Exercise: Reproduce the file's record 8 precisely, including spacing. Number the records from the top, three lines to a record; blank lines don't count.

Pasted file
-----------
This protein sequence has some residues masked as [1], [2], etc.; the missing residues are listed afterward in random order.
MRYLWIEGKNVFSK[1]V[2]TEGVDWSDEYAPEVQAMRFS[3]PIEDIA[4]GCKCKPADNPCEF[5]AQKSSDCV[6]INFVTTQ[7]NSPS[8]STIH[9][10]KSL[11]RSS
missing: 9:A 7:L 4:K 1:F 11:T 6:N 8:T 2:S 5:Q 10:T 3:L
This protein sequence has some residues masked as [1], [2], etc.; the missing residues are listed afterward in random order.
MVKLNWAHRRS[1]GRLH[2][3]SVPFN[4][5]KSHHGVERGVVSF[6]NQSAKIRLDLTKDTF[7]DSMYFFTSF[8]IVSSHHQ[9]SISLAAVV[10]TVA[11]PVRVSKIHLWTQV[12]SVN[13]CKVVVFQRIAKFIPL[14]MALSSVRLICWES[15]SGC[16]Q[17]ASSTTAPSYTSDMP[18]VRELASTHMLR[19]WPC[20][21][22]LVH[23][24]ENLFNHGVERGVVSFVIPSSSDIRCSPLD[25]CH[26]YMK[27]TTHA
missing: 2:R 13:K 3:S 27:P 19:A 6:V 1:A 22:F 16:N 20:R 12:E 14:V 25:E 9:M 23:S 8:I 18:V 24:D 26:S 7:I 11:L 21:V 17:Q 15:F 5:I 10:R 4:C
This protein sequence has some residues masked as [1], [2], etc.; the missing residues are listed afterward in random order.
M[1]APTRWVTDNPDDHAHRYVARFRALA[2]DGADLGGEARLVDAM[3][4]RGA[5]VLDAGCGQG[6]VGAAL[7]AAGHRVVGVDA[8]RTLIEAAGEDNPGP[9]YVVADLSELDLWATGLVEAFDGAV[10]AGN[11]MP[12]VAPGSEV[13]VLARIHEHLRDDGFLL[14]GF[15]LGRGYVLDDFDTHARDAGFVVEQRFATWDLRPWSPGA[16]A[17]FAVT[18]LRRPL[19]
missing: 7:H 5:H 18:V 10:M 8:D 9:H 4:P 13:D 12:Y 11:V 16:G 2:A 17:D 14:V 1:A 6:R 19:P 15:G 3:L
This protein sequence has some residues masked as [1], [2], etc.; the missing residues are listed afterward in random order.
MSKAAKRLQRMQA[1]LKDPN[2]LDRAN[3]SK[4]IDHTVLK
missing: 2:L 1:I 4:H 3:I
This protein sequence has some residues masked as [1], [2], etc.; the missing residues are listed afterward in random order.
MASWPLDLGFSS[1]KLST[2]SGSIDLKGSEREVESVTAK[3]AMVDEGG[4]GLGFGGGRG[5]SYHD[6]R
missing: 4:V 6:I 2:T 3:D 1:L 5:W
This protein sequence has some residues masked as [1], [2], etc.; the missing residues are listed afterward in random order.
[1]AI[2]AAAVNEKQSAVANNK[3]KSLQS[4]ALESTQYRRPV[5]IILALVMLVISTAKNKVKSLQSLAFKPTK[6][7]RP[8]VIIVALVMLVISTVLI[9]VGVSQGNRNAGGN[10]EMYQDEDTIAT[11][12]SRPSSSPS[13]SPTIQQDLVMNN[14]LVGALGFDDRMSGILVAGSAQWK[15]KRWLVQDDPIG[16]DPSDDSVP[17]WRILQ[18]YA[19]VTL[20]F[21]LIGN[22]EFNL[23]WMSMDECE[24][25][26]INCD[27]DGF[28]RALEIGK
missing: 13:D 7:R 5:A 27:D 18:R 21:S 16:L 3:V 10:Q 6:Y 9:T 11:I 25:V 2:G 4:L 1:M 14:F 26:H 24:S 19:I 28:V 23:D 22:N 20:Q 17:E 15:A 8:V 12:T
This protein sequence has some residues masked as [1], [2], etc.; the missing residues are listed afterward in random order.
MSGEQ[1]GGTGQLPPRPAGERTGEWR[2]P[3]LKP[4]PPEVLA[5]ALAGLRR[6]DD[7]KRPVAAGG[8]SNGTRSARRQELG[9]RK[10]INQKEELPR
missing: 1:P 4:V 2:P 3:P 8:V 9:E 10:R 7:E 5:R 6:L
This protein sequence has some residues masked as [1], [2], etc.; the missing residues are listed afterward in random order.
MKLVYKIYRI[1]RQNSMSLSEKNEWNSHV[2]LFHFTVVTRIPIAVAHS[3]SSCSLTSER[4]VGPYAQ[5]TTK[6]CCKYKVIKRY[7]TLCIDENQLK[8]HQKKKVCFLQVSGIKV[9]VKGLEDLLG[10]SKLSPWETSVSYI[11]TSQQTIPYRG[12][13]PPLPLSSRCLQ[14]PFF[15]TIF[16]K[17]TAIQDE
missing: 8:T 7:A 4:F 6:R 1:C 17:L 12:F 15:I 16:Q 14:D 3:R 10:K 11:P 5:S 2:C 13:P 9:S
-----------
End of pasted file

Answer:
This protein sequence has some residues masked as [1], [2], etc.; the missing residues are listed afterward in random order.
MKLVYKIYRI[1]RQNSMSLSEKNEWNSHV[2]LFHFTVVTRIPIAVAHS[3]SSCSLTSER[4]VGPYAQ[5]TTK[6]CCKYKVIKRY[7]TLCIDENQLK[8]HQKKKVCFLQVSGIKV[9]VKGLEDLLG[10]SKLSPWETSVSYI[11]TSQQTIPYRG[12][13]PPLPLSSRCLQ[14]PFF[15]TIF[16]K[17]TAIQDE
missing: 8:T 7:A 4:F 6:R 1:C 17:L 12:F 15:I 16:Q 14:D 3:R 10:K 11:P 5:S 2:C 13:P 9:S